Skip Navigation
Login or register
Hunger in Midwestern Inner-city Young Children
No Recommendations Yet Click here to recommend.
Add Comment
Subscribe
Share This
Print
No Recommendations Yet Click here to recommend.
Objective: To determine the characteristics of hunger in young children who attend ambulatory pediatric clinics in a midwestern city.

Design: Consecutive sample.

Setting: Ambulatory pediatric clinics of an inner-city teaching hospital.

Participants: English-speaking caregivers of 2578 children younger than 5 years.

Main Outcome Measure: Structured survey measures of hunger, family characteristics, assistance program use, child feeding practices, and anthropometrics.

Results: In this population, 171 (6.6%) were hungry, and 842 (32.7%) were at risk for hunger. Hunger status was associated with increased age (P<.001), decreased maternal education level (P=.013), maternal nonwhite race (P<.002), a history of homelessness (P<.001), and parental unemployment (P<.001). Hunger status was associated with use of Aid to Families with Dependent Children (P<.001) and food stamps (P<.001) but not with participation in The Special Supplemental Nutrition Program for Women, Infants, and Children (WIC). Results of anthropometrics indicated that mean growth percentiles were no different between hunger categories.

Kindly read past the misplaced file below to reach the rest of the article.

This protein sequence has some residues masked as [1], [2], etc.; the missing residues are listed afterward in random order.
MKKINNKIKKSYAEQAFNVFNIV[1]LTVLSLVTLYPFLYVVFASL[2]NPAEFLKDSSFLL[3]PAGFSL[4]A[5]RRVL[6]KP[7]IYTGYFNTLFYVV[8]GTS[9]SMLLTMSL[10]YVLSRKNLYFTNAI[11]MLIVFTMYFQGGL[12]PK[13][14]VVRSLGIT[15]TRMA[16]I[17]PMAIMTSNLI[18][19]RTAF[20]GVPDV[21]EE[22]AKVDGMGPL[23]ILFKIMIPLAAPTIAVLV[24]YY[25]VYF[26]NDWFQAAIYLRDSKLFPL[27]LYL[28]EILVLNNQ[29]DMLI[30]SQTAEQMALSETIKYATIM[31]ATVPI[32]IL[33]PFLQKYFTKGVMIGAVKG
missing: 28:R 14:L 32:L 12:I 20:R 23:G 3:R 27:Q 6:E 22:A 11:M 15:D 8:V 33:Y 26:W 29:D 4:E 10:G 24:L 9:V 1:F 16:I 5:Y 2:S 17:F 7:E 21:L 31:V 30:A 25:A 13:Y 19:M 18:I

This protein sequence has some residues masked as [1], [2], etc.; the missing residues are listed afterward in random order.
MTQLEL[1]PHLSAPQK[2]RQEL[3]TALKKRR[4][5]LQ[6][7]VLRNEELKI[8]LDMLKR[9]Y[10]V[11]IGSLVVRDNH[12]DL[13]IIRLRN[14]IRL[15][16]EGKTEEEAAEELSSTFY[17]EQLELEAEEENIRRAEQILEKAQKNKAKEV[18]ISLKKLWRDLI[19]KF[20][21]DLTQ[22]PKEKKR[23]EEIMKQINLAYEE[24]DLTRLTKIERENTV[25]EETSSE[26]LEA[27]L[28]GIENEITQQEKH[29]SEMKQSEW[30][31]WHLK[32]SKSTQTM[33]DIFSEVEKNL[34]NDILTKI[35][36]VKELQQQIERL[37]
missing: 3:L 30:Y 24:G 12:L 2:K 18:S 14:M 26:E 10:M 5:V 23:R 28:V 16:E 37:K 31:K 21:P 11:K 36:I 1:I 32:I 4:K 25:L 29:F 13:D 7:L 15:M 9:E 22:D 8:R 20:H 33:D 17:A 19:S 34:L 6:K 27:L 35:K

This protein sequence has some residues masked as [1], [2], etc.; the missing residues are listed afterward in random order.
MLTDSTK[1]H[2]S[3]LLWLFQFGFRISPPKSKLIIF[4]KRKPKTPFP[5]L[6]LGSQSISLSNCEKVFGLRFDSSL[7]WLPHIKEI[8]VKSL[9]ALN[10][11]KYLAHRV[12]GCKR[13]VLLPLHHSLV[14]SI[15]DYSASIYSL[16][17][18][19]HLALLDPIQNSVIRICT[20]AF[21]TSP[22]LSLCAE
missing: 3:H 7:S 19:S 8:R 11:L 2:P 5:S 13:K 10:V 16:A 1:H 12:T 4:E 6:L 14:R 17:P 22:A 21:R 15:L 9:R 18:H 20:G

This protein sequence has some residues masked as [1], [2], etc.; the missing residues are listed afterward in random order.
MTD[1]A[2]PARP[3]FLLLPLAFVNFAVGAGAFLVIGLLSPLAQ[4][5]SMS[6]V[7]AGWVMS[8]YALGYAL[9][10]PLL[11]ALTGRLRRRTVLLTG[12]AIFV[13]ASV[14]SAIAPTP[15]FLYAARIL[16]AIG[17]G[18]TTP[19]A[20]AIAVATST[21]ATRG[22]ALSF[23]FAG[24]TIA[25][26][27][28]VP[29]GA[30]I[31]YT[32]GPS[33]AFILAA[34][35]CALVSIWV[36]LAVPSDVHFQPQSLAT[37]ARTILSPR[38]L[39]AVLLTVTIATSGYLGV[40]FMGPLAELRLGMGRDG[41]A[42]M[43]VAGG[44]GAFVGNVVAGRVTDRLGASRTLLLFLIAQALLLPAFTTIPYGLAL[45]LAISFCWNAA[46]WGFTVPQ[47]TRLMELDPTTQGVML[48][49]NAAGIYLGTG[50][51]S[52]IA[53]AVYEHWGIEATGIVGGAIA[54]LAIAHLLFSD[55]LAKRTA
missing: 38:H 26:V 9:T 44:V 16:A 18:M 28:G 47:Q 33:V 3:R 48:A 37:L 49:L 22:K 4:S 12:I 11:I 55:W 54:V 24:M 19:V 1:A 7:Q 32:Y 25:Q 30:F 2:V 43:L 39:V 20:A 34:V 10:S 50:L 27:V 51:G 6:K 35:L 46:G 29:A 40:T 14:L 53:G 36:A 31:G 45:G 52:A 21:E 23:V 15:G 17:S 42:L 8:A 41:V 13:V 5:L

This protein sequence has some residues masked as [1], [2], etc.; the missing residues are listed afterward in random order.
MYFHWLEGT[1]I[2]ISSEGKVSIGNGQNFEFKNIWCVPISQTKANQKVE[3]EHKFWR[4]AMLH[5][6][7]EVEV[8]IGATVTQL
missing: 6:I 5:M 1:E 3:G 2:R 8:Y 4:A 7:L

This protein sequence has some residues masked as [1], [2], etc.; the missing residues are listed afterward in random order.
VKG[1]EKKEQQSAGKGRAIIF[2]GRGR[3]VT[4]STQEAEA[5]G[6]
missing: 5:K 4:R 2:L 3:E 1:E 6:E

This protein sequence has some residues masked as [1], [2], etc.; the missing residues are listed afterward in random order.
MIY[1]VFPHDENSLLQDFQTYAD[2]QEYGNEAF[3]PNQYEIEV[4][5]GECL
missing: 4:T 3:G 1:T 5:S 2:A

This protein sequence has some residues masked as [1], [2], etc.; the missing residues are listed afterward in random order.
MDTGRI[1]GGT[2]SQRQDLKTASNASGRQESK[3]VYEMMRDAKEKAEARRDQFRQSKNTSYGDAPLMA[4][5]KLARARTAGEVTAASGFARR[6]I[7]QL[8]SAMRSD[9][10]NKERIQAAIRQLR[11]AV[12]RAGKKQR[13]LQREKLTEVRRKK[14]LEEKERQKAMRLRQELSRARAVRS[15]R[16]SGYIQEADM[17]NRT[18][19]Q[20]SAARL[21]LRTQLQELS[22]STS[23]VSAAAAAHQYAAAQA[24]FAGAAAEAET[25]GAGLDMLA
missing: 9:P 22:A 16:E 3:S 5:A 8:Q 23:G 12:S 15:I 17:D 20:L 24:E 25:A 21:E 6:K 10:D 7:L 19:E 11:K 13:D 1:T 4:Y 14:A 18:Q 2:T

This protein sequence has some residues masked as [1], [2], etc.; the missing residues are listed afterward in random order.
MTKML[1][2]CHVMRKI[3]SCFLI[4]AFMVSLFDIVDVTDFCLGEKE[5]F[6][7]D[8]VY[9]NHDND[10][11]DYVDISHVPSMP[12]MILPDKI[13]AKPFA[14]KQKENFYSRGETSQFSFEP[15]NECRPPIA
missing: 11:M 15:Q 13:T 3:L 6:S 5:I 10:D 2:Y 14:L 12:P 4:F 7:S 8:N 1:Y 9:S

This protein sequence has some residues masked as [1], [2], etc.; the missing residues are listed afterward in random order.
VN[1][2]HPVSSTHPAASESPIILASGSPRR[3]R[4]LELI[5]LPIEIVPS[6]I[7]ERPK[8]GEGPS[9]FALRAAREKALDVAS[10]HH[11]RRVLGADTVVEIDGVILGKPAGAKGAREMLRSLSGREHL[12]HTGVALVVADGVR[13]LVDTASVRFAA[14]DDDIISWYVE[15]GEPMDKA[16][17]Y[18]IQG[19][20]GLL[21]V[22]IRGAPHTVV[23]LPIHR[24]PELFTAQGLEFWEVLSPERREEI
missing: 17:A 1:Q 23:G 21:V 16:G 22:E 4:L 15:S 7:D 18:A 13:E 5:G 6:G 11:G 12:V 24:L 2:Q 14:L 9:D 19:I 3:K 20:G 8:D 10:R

Conclusions: Housing, dietary, and family characteristics are identifiable risk factors for early childhood hunger. Hunger cannot be identified, however, using anthropometrics. It is disconcerting that fewer hungry children and children at risk for hunger participate in WIC compared with other programs. These data suggest the potential for more aggressive identification and intervention at the primary care and social service levels to benefit hungry children. (Authors)
Journal
1998
152
5
489-493
RSS Feed
About Us  -  Contact Us
Home  -  Training  -  Homelessness Resource Center Library  -  Facts  -  Topics  -  Partners  -  Events  -  PATH  -  SSH
Advanced Search
Acknowledgements -  Help -  Accessibility -  SAMHSA Privacy Policy -  Plain Language -  Disclaimer -  SAMHSA Web Site
Download PDF Reader
A program of the U.S. Department of Health and Human Services Substance Abuse & Mental Health Services Administration, Center for Mental Health Services